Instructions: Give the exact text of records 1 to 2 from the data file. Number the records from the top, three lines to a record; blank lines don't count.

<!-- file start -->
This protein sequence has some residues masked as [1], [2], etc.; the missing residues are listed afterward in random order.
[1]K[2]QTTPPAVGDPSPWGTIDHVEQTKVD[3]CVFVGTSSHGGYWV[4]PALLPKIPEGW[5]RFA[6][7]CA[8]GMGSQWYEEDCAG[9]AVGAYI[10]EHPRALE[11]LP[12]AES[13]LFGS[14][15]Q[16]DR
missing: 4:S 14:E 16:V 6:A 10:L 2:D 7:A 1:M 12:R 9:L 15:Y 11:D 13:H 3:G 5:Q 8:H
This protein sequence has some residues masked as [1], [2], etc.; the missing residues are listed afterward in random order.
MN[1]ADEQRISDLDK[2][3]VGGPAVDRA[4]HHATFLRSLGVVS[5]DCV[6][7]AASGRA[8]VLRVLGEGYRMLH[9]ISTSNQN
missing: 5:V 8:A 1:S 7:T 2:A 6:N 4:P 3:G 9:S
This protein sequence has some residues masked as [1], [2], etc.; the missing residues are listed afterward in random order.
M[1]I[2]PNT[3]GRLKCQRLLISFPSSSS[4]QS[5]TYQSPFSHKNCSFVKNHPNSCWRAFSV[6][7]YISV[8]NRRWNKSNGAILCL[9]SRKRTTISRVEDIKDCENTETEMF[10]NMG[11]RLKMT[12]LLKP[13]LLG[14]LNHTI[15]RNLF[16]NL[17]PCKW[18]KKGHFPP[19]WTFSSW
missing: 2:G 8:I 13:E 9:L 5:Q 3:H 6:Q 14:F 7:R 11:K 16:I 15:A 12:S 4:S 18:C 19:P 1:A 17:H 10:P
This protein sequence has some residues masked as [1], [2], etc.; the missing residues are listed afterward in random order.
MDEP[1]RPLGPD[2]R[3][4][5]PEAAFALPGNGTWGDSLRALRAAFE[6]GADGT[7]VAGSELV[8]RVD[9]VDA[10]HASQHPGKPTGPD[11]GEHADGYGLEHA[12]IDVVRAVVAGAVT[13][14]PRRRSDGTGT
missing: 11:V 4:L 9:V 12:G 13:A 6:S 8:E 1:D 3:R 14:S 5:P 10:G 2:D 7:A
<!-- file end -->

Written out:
This protein sequence has some residues masked as [1], [2], etc.; the missing residues are listed afterward in random order.
[1]K[2]QTTPPAVGDPSPWGTIDHVEQTKVD[3]CVFVGTSSHGGYWV[4]PALLPKIPEGW[5]RFA[6][7]CA[8]GMGSQWYEEDCAG[9]AVGAYI[10]EHPRALE[11]LP[12]AES[13]LFGS[14][15]Q[16]DR
missing: 4:S 14:E 16:V 6:A 10:L 2:D 7:A 1:M 12:R 9:L 15:Y 11:D 13:H 3:G 5:Q 8:H
This protein sequence has some residues masked as [1], [2], etc.; the missing residues are listed afterward in random order.
MN[1]ADEQRISDLDK[2][3]VGGPAVDRA[4]HHATFLRSLGVVS[5]DCV[6][7]AASGRA[8]VLRVLGEGYRMLH[9]ISTSNQN
missing: 5:V 8:A 1:S 7:T 2:A 6:N 4:P 3:G 9:S